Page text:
^ Marty Walsh : passion and resolve, as always, detailed well

—- —- —-

The 200 or so NAACP activists who waited patiently for their Forum to begin — it was delayed by a prior debate event — were not disappointed. Simply put, this Forum was “best in show.’ Excellent questions were asked by the moderator, a well-known Suffolk University history professor, and almost all the 12 hopefuls responded with their most persuasive presentations this writer had yet heard from them.

That Marty Walsh and John Connolly, the two perceived leaders, argued eloquently for their candidacies, and in masterful detail, was no surprise. They’re the leaders of this campaign for a reason. Mike Ross, too, put his idealism into words of reformist eloquence. What we did not expect was to see Dan Conley and Rob Consalvo, often absent at these Forums, demonstrate that they, too, know what the job entails, what in it they intend to change, and why. Conley and Consalvo were matched, almost, by Charlotte Golar-Richie, who made several key points by John Barros, who with time given, explained his vision convincingly; and even by Charles Clemons, who spoke with passion his commitment to see the administration of Boston “look and speak like the city, it’s about time.” Bill Walczak managed to address every question asked of him without uttering his “no casino” mantra. And Charles Yancey, who often seems merely along for the ride, challenged many of his competitors — City Council council colleagues in particular — on point, with passion, and sometimes conclusively. Where has this Yancey been hiding these past two months ?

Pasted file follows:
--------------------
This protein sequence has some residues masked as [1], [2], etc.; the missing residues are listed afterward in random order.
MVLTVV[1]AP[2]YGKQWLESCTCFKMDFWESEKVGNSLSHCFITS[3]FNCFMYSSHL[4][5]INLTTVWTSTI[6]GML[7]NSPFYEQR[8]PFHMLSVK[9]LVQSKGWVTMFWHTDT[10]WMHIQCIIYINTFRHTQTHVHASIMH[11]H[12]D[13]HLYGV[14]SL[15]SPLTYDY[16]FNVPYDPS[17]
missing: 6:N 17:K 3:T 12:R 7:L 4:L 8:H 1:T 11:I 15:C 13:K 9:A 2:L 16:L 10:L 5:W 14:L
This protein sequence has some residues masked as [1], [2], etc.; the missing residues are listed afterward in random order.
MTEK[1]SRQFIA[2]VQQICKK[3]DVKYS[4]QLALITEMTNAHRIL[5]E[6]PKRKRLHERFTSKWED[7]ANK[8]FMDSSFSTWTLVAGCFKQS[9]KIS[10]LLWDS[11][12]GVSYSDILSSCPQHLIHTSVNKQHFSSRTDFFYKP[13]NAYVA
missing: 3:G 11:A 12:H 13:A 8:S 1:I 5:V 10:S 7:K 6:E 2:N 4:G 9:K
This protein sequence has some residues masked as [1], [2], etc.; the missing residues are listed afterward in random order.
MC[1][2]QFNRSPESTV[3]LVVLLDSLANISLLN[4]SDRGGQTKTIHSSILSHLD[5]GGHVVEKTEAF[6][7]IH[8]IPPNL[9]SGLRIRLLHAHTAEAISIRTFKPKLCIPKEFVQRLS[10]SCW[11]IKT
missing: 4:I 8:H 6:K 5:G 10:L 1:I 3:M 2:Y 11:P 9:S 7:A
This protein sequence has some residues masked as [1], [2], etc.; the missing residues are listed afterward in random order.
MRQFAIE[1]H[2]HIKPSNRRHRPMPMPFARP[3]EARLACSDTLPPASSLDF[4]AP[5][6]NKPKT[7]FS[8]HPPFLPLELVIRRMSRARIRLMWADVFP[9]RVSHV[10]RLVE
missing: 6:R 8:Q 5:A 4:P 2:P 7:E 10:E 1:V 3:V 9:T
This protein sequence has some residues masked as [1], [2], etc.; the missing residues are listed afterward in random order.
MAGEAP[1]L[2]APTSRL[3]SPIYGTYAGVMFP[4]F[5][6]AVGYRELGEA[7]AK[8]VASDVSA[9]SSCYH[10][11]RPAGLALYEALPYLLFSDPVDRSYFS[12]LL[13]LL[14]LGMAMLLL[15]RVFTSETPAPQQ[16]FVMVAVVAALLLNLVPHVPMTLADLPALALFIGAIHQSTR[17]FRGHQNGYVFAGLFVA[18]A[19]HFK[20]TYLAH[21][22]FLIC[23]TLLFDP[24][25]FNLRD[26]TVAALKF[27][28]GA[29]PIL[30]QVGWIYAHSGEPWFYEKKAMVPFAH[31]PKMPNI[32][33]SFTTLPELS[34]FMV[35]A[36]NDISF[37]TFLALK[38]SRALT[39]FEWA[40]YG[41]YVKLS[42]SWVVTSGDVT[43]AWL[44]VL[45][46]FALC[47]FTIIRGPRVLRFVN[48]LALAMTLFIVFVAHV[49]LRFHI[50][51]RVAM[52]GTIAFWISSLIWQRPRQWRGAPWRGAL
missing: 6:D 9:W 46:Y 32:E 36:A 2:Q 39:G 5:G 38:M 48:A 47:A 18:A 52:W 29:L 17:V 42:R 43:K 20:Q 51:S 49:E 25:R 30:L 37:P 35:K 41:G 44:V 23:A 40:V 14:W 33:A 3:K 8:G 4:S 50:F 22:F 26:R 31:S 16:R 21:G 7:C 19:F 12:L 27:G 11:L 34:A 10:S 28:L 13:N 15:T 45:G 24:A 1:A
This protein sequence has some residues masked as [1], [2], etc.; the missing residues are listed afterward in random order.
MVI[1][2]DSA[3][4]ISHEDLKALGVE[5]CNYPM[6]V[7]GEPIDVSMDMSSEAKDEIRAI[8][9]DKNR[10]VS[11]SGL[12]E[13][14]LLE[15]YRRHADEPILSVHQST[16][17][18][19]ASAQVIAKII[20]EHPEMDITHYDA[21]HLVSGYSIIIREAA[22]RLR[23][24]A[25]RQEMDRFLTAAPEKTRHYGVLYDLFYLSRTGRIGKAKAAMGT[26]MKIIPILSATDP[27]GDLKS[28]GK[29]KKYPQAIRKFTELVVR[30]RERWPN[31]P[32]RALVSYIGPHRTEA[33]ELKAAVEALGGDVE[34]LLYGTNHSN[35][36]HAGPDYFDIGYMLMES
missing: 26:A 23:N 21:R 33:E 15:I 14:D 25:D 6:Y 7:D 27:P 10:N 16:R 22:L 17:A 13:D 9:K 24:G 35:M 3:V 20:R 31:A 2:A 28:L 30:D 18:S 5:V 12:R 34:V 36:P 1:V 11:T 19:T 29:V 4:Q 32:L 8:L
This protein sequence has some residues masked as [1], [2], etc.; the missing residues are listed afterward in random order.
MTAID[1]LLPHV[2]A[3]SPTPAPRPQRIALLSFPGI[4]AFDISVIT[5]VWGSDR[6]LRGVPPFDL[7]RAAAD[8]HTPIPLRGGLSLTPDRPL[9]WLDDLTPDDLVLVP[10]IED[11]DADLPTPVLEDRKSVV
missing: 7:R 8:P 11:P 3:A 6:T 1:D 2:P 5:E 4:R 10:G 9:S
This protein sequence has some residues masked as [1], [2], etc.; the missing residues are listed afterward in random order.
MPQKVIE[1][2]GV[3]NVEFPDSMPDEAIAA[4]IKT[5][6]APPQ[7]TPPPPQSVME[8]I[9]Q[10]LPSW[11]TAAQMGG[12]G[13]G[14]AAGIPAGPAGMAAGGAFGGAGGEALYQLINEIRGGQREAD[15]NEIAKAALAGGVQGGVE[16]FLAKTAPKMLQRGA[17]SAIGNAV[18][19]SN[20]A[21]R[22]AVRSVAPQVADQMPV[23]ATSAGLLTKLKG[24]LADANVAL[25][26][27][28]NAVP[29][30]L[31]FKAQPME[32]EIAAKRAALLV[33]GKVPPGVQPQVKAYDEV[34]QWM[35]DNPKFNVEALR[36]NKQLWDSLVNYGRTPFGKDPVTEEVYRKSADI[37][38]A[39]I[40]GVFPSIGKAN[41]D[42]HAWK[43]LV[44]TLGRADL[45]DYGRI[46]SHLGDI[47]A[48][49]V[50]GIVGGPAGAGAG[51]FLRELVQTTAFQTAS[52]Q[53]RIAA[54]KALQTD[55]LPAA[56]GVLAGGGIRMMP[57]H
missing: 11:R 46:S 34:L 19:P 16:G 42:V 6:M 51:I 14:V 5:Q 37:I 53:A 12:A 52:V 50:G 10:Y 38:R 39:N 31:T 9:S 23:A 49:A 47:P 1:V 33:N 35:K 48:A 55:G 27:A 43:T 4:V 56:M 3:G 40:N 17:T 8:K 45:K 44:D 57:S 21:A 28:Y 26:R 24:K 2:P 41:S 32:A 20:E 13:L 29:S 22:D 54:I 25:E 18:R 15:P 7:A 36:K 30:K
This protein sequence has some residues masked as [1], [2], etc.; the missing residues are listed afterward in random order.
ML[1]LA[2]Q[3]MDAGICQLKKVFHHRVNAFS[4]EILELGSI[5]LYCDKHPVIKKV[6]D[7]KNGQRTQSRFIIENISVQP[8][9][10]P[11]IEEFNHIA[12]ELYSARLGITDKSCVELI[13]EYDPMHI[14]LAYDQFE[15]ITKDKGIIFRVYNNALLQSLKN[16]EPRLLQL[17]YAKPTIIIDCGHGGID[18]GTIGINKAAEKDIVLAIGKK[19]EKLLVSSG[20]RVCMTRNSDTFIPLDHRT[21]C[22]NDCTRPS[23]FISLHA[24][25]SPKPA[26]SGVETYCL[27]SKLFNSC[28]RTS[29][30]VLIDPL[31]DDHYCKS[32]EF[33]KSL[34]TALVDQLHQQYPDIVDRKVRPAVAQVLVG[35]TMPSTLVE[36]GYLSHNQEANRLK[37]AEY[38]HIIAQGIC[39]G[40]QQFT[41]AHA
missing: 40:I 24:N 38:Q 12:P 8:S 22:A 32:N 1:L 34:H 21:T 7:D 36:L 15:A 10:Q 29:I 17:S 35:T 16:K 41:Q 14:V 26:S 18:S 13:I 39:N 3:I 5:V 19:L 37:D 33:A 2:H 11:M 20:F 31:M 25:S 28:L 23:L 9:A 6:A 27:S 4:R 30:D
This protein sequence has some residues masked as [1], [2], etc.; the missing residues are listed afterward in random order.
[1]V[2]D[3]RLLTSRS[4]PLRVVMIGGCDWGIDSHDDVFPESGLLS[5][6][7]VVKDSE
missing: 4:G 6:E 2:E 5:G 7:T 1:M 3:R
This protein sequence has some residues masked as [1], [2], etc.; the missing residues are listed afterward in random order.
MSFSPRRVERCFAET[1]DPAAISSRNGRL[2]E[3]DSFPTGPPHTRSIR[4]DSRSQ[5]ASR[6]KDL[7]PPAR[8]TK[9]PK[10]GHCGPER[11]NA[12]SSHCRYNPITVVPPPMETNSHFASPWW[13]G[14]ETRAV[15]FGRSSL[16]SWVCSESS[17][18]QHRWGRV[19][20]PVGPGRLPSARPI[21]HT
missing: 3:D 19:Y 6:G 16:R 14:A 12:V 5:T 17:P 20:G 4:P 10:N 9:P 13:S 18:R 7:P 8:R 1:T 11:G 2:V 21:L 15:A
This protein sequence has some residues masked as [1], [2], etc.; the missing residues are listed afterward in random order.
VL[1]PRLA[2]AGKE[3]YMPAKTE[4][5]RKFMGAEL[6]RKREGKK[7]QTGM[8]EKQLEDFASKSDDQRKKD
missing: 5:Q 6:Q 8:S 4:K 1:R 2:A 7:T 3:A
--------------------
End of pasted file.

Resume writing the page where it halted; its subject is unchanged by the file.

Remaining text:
Candidates were divided into three groups of four, each of which was asked different questions, albeit on the same topic, which were: the economy, education, and public safety.

The moderator also addressed a general question to all: “If you are elected, what will that mean for the city ?” To which Marty Walsh gave perhaps the strongest answer : “My cabinet will reflect the (entire) city of Boston, including the top echelon and my police commissioner. (I’ll have) a chief diversity officer. (I see) City hall as an incubator for young people.” John Connolly, to be fair, made his “education Mayor” theme count in this context : “I’m a former teacher who has taught kids from every region of Boston. I will be a bold leader for every Bostonian, but it starts with our schools. i will transform our schools !”



^ John Connolly : stuck to his education theme, but it’s a good one, and he applies it well to most questions

Other candidates missed the point and talked not of promoting a racially and gender-diverse City Administration — including the Police higher-ups — at every level but of of delivering city services equally to every part of the City. Delivery of services does matter, but it’s not the core issue of race and gender as these play out in Boston City Hall.

Of the three economy questions: Dan Conley answered his question, about minority businesses, best ; “(I propose) a second chance, after the bidding process, to give inner city businesses a second chance (at winning contracts).” John Barros gave the best answer to his question, about connectivity between kids from Dudley Square and innovation in Cambridge ; “We have 1000 jobs in the medical area that we can’t fill ! We can do this. (and) We need goals and programs for contractors. (Performance) bonding is an issue for them, they need accessibility to bonding.”


^ Dan Conley : showed knowledge, plans, and much command of what is needed

The third candidate group was asked about under-employment among communities of color. Arroyo gave the best answer : “extend the school day to include arts and music….the ‘invest in Boston program’ needs to be used. It has a billion dollars, let;s use it !” Applause greeted his answer.